SpiderMonkey 1.7

Version of implementation SpiderMonkey of programming language ECMAScript

SpiderMonkey version, used in Firefox 3.5.


Factorial - ECMAScript (115):

This example uses recursive factorial definition and is meant to be executed from the web-browser. To run the example, copy its source text to a file factorial.js and create an HTML file placed in the same directory and containing the following text:

<head><script type="text/javascript" src="factorial.js"></script></head> <body></body>

When you open the HTML file, JavaScript code runs and writes its output to the page shown. document.clear() command clears everything that is written on the currrent web-page.

function factorial(n)
{   if (n == 0)
        return 1;
        return n * factorial(n-1);
var i;
for (i = 0; i <= 16; i++)
    document.write(i + "! = " + factorial(i) + "<br />");

Fibonacci numbers - ECMAScript (116):

This example uses recursive definition of Fibonacci numbers and is meant to be executed from web-browser.

function fibonacci(n)
{   if (n<3)
        return 1;
        return fibonacci(n-1) + fibonacci(n-2);
var i;
for (i = 1; i <= 16; i++)
    document.write(fibonacci(i) + ", ");
document.write("...<br />");

Quadratic equation - ECMAScript (164):

The example is meant to be executed from the web-browser. To run the example, copy the code to a file quadratic.js and create an HTML file placed in the same directory and containing the following text:

<script type="text/javascript" src="quadratic.js"></script>
<form name="quadratic">
    <input type="number" required="required" name="A">
    <input type="number" required="required" name="B">
    <input type="number" required="required" name="C">
    <input type="button" value="Solve" onClick="solve()">
<p id="output">

This will create a web-page with three input fields and a button. The equation will be solved once the button is pressed, and the roots will be printed beneath the inputs.

JavaScript doesn’t provide complex numbers, so the calculations are done in real numbers with separate check for discriminant sign. This implementation allows to solve quadratic equations not only with integer coefficients but also with floating-point ones.

function print(real, imag) 
{   if (Math.abs(imag)<1E-6)
        return real;
        return '('+real+','+imag+')';

function solve() 
{   A = document.quadratic.A.value;
    if (Math.abs(A)<1E-3)
    {   document.getElementById('output').innerHTML = 'Not a quadratic equation';
    B = document.quadratic.B.value;
    C = document.quadratic.C.value;
    A = 2*A;
    D = B*B-2*A*C;
    if (Math.abs(D)<1E-3)
    {   document.getElementById('output').innerHTML = 'x = '+(-B/A);
    if (D>0)
        document.getElementById('output').innerHTML = 'x1 = '+print((-B+Math.sqrt(D))/A, 0)+'<br />x2 = '+print((-B-Math.sqrt(D))/A, 0);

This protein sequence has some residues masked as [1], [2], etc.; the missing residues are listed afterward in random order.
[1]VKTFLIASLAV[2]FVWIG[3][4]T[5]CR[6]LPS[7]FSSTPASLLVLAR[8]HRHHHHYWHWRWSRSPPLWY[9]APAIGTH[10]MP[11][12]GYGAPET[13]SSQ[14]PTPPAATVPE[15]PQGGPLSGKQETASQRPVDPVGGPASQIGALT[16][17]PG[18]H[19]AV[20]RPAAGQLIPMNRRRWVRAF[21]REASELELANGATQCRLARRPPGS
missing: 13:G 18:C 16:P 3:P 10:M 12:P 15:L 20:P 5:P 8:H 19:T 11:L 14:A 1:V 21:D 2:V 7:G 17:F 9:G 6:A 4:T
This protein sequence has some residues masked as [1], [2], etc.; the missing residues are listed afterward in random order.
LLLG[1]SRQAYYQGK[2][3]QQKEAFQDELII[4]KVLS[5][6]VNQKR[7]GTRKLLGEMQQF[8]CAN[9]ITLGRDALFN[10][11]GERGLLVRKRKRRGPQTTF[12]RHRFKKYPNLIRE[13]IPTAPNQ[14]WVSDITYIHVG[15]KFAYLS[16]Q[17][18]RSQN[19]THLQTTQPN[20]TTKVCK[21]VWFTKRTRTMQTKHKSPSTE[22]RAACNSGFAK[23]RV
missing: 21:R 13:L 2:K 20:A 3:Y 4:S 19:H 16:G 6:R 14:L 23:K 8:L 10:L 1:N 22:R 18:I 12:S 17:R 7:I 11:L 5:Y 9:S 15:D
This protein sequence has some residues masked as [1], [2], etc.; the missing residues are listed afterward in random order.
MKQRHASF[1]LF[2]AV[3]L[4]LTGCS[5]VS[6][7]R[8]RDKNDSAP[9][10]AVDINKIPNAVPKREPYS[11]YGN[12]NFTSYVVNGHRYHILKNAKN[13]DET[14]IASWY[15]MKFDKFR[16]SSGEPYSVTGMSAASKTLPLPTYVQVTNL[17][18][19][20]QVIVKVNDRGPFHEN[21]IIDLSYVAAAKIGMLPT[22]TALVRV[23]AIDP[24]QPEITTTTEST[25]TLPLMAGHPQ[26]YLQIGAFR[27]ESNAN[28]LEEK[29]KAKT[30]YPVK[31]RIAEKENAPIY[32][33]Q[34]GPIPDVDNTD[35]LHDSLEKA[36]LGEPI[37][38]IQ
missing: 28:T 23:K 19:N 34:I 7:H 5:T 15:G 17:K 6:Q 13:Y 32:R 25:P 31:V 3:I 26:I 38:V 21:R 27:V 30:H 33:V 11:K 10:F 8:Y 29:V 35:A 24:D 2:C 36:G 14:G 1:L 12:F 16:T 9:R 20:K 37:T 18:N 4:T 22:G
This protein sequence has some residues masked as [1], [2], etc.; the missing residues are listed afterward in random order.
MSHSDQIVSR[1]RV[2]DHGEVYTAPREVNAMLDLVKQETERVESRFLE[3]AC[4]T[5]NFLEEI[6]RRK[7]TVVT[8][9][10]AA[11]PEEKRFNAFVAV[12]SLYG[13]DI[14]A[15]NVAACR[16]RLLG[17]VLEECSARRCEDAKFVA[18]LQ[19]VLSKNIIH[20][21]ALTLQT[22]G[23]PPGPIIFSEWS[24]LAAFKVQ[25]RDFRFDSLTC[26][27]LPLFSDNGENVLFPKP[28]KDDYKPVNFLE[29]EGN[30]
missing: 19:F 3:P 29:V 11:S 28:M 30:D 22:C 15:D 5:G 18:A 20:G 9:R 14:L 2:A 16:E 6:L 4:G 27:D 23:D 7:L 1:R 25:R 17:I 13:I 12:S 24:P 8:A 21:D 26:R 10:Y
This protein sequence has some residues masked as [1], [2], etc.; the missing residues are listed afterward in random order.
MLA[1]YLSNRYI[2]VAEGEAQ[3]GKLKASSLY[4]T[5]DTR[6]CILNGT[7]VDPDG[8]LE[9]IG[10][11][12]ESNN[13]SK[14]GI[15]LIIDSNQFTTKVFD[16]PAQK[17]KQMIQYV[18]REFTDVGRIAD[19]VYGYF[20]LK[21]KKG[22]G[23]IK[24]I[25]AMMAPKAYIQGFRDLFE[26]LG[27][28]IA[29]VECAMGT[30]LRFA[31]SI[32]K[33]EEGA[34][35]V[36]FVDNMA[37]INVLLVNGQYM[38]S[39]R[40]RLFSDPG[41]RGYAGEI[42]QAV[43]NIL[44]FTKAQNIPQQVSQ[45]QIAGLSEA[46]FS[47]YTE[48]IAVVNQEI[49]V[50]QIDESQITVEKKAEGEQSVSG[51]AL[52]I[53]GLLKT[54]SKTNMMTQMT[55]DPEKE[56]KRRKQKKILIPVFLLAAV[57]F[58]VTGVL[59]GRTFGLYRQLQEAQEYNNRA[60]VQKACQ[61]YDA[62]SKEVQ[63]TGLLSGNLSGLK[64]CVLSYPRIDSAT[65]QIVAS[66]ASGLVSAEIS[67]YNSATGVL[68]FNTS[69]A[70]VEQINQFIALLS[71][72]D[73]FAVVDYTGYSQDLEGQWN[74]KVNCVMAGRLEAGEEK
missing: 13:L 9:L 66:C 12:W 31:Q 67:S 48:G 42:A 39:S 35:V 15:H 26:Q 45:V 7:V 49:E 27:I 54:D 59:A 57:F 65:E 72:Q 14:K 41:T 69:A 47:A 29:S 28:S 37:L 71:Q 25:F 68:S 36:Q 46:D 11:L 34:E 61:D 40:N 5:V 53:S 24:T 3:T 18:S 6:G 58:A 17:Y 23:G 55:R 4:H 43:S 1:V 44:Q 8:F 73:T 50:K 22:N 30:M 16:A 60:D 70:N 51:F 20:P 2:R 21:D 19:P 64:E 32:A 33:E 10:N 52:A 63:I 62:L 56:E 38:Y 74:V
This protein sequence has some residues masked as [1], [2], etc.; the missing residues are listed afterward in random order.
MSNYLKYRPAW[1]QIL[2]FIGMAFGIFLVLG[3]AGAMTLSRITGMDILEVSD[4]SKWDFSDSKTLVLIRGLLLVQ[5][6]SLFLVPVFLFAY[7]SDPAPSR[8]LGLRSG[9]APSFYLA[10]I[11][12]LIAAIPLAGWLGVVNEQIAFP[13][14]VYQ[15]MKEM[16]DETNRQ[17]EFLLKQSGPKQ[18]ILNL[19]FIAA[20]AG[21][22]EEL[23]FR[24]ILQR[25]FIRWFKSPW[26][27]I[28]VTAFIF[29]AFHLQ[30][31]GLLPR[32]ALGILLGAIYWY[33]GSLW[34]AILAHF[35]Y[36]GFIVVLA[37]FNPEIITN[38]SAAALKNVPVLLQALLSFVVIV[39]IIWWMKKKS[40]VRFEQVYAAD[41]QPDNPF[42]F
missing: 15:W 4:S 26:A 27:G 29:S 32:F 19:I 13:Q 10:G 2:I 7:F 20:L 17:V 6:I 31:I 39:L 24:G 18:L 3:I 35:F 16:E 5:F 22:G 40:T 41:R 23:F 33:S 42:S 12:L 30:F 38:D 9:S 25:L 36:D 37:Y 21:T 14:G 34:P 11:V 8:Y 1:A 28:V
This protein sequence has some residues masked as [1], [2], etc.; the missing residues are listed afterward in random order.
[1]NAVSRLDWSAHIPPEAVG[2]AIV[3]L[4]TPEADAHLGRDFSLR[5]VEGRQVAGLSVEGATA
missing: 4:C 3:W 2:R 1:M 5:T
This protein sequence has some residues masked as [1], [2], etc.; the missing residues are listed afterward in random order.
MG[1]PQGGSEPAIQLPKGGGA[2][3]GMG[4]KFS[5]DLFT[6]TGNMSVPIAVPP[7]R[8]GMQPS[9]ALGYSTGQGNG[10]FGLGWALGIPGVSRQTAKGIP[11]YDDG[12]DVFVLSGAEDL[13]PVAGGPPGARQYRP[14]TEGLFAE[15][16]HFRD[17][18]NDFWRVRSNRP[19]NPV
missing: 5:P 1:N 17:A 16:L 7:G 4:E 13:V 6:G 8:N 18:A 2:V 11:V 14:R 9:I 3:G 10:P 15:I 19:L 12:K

document.getElementById('output').innerHTML = 'x1 = '+print(-B/A,Math.sqrt(-D)/A)+'<br />x2 = '+print(-B/A,-Math.sqrt(-D)/A);

Hello, World! - ECMAScript (114):

JavaScript uses different commands to output messages depending on what environment is it used in:

  • print: for interpreters with command-line interface prints the message to standard output stream, but when used in web-browser, calls print dialog instead;
  • document.write: when used in web-browser, prints the message to the current document (web-page);
  • console.log: a command for Firebug plugin which prints the message to debug console of the plugin;
  • alert: when used in web-browser, creates a pop-up information window with the message.

Note that three last commands won’t work in non-browser-based environment, since they use objects (document and console) which are not defined in command-line interfaces.

The example itself works in a smart universal way: since it can be executed in multiple environments with various objects defined, it checks each object in turn, and uses the first available writing method.

if (typeof console === 'object') {
    console.log('Hello, World!');
} else if (typeof document === 'object') {
    document.write('Hello, World!');
} else {
    print('Hello, World!');

CamelCase - ECMAScript (280):

This example is meant to be executed from web-browser, same as quadratic equation. Input form should look like this:

<form name="CamelCase">
  <input type="text" required="required" name="txt">
  <input type="button" value="Convert to CamelCase" onClick="convert()">

The code itself could have been written in one line, but has been broken in several parts for better readability. First line gets the string to process; second line converts it to lower case and replaces all non-letter characters with spaces; third line capitalizes each word; and fourth line removes all spaces. JavaScript has a very strong support of regular expressions, so this is done easily.

function convert() {
  txt = document.CamelCase.txt.value;
  txt = txt.toLowerCase().replace(/[^a-z ]+/g, ' ');
  txt = txt.replace(/^(.)|\s(.)/g, function($1) { return $1.toUpperCase(); });
  txt = txt.replace(/[^a-zA-Z]+/g, '');
  document.getElementById('output').innerHTML = txt;